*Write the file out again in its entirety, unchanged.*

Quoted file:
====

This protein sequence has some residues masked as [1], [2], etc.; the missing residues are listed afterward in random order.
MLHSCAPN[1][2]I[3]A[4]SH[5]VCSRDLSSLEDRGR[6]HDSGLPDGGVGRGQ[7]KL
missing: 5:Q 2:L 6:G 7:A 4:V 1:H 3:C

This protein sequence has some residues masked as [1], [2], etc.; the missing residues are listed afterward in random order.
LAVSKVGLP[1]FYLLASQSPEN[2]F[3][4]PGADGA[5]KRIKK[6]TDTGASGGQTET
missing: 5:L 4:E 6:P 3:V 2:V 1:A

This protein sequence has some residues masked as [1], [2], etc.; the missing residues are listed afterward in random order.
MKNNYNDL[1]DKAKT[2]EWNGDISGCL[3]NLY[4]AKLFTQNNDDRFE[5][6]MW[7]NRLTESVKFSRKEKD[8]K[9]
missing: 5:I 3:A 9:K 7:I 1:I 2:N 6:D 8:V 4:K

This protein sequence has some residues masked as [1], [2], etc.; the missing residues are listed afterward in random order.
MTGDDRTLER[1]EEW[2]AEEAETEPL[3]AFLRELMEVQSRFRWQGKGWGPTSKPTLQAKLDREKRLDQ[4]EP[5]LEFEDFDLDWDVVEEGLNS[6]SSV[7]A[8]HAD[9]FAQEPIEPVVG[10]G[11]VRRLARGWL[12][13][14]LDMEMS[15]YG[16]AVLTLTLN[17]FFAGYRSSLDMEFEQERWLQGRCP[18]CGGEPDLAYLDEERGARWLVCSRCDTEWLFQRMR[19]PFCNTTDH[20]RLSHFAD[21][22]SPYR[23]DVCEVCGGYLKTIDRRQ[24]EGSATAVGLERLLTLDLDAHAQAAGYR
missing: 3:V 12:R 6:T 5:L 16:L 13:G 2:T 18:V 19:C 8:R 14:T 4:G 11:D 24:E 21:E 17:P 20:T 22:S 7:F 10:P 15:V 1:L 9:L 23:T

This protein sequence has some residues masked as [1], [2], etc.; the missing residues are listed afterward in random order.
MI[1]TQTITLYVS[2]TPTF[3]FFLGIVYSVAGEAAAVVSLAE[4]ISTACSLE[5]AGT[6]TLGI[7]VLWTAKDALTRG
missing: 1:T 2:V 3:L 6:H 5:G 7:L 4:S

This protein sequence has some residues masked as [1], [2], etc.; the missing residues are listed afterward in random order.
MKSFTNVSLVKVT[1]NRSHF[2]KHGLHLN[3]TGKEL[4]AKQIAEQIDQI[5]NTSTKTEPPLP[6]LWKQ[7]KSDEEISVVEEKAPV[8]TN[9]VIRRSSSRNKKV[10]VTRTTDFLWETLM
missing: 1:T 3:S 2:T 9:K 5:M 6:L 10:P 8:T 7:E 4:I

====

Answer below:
This protein sequence has some residues masked as [1], [2], etc.; the missing residues are listed afterward in random order.
MLHSCAPN[1][2]I[3]A[4]SH[5]VCSRDLSSLEDRGR[6]HDSGLPDGGVGRGQ[7]KL
missing: 5:Q 2:L 6:G 7:A 4:V 1:H 3:C

This protein sequence has some residues masked as [1], [2], etc.; the missing residues are listed afterward in random order.
LAVSKVGLP[1]FYLLASQSPEN[2]F[3][4]PGADGA[5]KRIKK[6]TDTGASGGQTET
missing: 5:L 4:E 6:P 3:V 2:V 1:A

This protein sequence has some residues masked as [1], [2], etc.; the missing residues are listed afterward in random order.
MKNNYNDL[1]DKAKT[2]EWNGDISGCL[3]NLY[4]AKLFTQNNDDRFE[5][6]MW[7]NRLTESVKFSRKEKD[8]K[9]
missing: 5:I 3:A 9:K 7:I 1:I 2:N 6:D 8:V 4:K

This protein sequence has some residues masked as [1], [2], etc.; the missing residues are listed afterward in random order.
MTGDDRTLER[1]EEW[2]AEEAETEPL[3]AFLRELMEVQSRFRWQGKGWGPTSKPTLQAKLDREKRLDQ[4]EP[5]LEFEDFDLDWDVVEEGLNS[6]SSV[7]A[8]HAD[9]FAQEPIEPVVG[10]G[11]VRRLARGWL[12][13][14]LDMEMS[15]YG[16]AVLTLTLN[17]FFAGYRSSLDMEFEQERWLQGRCP[18]CGGEPDLAYLDEERGARWLVCSRCDTEWLFQRMR[19]PFCNTTDH[20]RLSHFAD[21][22]SPYR[23]DVCEVCGGYLKTIDRRQ[24]EGSATAVGLERLLTLDLDAHAQAAGYR
missing: 3:V 12:R 6:T 5:L 16:L 13:G 2:T 18:V 19:C 8:R 14:T 4:G 11:D 24:E 21:E 17:P 20:T 22:S 7:F 10:P 15:V 1:L 9:L 23:T

This protein sequence has some residues masked as [1], [2], etc.; the missing residues are listed afterward in random order.
MI[1]TQTITLYVS[2]TPTF[3]FFLGIVYSVAGEAAAVVSLAE[4]ISTACSLE[5]AGT[6]TLGI[7]VLWTAKDALTRG
missing: 1:T 2:V 3:L 6:H 5:G 7:L 4:S

This protein sequence has some residues masked as [1], [2], etc.; the missing residues are listed afterward in random order.
MKSFTNVSLVKVT[1]NRSHF[2]KHGLHLN[3]TGKEL[4]AKQIAEQIDQI[5]NTSTKTEPPLP[6]LWKQ[7]KSDEEISVVEEKAPV[8]TN[9]VIRRSSSRNKKV[10]VTRTTDFLWETLM
missing: 1:T 3:S 2:T 9:K 5:M 6:L 10:P 8:T 7:E 4:I